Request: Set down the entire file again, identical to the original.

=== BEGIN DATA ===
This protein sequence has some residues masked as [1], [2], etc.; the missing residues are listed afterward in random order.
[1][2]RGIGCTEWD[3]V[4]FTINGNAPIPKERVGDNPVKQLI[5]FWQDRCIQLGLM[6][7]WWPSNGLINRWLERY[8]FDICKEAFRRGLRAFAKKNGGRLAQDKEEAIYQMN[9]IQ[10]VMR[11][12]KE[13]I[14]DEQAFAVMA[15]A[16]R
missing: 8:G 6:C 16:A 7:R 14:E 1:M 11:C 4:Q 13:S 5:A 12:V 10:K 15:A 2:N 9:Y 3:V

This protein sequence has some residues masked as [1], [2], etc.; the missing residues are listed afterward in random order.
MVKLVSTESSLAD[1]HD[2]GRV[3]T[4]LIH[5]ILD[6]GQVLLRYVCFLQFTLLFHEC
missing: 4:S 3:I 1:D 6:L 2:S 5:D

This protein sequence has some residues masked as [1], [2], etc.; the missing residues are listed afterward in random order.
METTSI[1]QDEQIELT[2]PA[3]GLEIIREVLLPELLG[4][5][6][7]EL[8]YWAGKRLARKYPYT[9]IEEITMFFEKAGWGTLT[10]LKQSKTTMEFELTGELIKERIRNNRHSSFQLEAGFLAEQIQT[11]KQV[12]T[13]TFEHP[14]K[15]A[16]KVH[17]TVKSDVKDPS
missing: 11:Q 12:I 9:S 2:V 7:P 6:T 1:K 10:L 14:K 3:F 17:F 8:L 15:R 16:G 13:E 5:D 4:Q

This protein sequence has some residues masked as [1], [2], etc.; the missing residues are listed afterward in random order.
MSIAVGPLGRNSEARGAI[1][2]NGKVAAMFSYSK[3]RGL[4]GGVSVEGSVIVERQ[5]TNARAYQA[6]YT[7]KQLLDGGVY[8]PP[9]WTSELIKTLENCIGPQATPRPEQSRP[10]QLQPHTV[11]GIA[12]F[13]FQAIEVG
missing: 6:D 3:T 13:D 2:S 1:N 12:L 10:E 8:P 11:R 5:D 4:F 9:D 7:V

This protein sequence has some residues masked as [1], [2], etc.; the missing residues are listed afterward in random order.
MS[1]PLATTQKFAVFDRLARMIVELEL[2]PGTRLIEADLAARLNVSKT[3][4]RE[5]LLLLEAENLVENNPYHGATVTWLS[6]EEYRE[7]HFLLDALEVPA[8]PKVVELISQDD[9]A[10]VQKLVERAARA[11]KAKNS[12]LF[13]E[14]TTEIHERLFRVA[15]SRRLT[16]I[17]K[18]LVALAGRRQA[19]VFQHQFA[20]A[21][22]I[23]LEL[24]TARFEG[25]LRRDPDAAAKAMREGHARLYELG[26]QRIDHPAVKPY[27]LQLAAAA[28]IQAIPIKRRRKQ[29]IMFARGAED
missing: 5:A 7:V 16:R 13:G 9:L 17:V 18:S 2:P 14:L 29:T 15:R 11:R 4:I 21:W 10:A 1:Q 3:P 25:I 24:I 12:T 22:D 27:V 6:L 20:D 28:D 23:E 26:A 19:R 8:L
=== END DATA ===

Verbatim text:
This protein sequence has some residues masked as [1], [2], etc.; the missing residues are listed afterward in random order.
[1][2]RGIGCTEWD[3]V[4]FTINGNAPIPKERVGDNPVKQLI[5]FWQDRCIQLGLM[6][7]WWPSNGLINRWLERY[8]FDICKEAFRRGLRAFAKKNGGRLAQDKEEAIYQMN[9]IQ[10]VMR[11][12]KE[13]I[14]DEQAFAVMA[15]A[16]R
missing: 8:G 6:C 16:A 7:R 14:E 1:M 11:C 4:Q 13:S 5:A 12:V 10:K 15:A 2:N 9:Y 3:V

This protein sequence has some residues masked as [1], [2], etc.; the missing residues are listed afterward in random order.
MVKLVSTESSLAD[1]HD[2]GRV[3]T[4]LIH[5]ILD[6]GQVLLRYVCFLQFTLLFHEC
missing: 4:S 3:I 1:D 6:L 2:S 5:D

This protein sequence has some residues masked as [1], [2], etc.; the missing residues are listed afterward in random order.
METTSI[1]QDEQIELT[2]PA[3]GLEIIREVLLPELLG[4][5][6][7]EL[8]YWAGKRLARKYPYT[9]IEEITMFFEKAGWGTLT[10]LKQSKTTMEFELTGELIKERIRNNRHSSFQLEAGFLAEQIQT[11]KQV[12]T[13]TFEHP[14]K[15]A[16]KVH[17]TVKSDVKDPS
missing: 11:Q 12:I 9:S 2:V 7:P 6:T 1:K 10:L 14:K 3:F 17:F 8:L 15:R 16:G 13:E 5:D 4:Q

This protein sequence has some residues masked as [1], [2], etc.; the missing residues are listed afterward in random order.
MSIAVGPLGRNSEARGAI[1][2]NGKVAAMFSYSK[3]RGL[4]GGVSVEGSVIVERQ[5]TNARAYQA[6]YT[7]KQLLDGGVY[8]PP[9]WTSELIKTLENCIGPQATPRPEQSRP[10]QLQPHTV[11]GIA[12]F[13]FQAIEVG
missing: 6:D 3:T 13:D 2:S 1:N 12:L 10:E 8:P 11:R 5:D 4:F 9:D 7:V

This protein sequence has some residues masked as [1], [2], etc.; the missing residues are listed afterward in random order.
MS[1]PLATTQKFAVFDRLARMIVELEL[2]PGTRLIEADLAARLNVSKT[3][4]RE[5]LLLLEAENLVENNPYHGATVTWLS[6]EEYRE[7]HFLLDALEVPA[8]PKVVELISQDD[9]A[10]VQKLVERAARA[11]KAKNS[12]LF[13]E[14]TTEIHERLFRVA[15]SRRLT[16]I[17]K[18]LVALAGRRQA[19]VFQHQFA[20]A[21][22]I[23]LEL[24]TARFEG[25]LRRDPDAAAKAMREGHARLYELG[26]QRIDHPAVKPY[27]LQLAAAA[28]IQAIPIKRRRKQ[29]IMFARGAED
missing: 5:A 7:V 16:R 13:G 9:L 17:V 18:S 2:P 14:L 29:T 15:R 11:R 4:I 21:W 10:A 1:Q 3:P 25:I 24:I 12:T 22:D 27:V 6:L 20:D 28:D 23:E 26:A 19:R 8:L